I was surprised they still had 40 stores left to close.
I have zero doubt that business schools these days espouse the glory and PROFIT! of pure vulture capitalism, with Eddie “Lamprey” Lampert’s portrait prominently featured.
He should be drained of money into he’s as poor as the poorest employee that got laid off.
Of course he is that scumbag. That was his plan all along.
Yeah, it was the plan all along, or at least the expected exit hatch when things went south.
Oh, laid off workers? Sorry, can’t help.
Executives though? Well…Another story!
My understanding is that the logic behind this is that a company going through bankruptcy has an incredibly hard time keeping executives needed to wind down/recover and that this isn’t a Sears-specific thing. In comparison, the line employees are not critical for such operations.
Whether these execs are truly essential, I don’t know, but I can imagine that they could potentially be essential and that they would, in fact, be very hard to retain otherwise. Heck, given Sears’s last few years, I can imagine they’ve had a really hard time attracting talent.
I mean everyone acts surprised. The CEO - and majority shareholder - bought high when he picked up Sears and looked like he was going to have to sell low; instead he decided to extract every dollar possible while running it to the ground on the smallest possible budget.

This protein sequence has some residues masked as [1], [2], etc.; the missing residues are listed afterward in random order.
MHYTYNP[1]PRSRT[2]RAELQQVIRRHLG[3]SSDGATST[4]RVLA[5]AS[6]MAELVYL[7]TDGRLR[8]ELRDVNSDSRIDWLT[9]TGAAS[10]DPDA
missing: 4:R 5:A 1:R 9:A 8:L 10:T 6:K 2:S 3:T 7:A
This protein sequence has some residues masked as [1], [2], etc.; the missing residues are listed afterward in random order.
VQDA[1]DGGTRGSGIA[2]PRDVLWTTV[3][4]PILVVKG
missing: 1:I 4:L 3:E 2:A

All that “he’s a believer in Ayn Rand” stuff is just the distraction of short term thinking, imo. I don’t care what he said or says but what he did, because it was still publically traded and he isn’t going to announce “hey everybody i’m going to run it into the ground and make your stock worthless so i can extract all the money i can to pay off my initial investment” either to Sears management or some journalist. But that was his plan a decade ago when he (imo in his mind) decided it was more certain to get his money back sinking Sears than trying to rebuild and compete with Amazon et al. Frankly that story a while ago that he set departments against themselves literally sounds like a guy trying to burn the company up from within. Let the peasants eat cake and think i’m a crazy Libertarian, basically.
The destruction of Sears is 100% the story of a predatory investor that picked up a massive merchandiser weakened by modern shifts in the business climate, and who when he saw his massive investment threatened, decided to lean into that weakness in order to liquidate the company and convert the companies massive retail space into cash he could recover.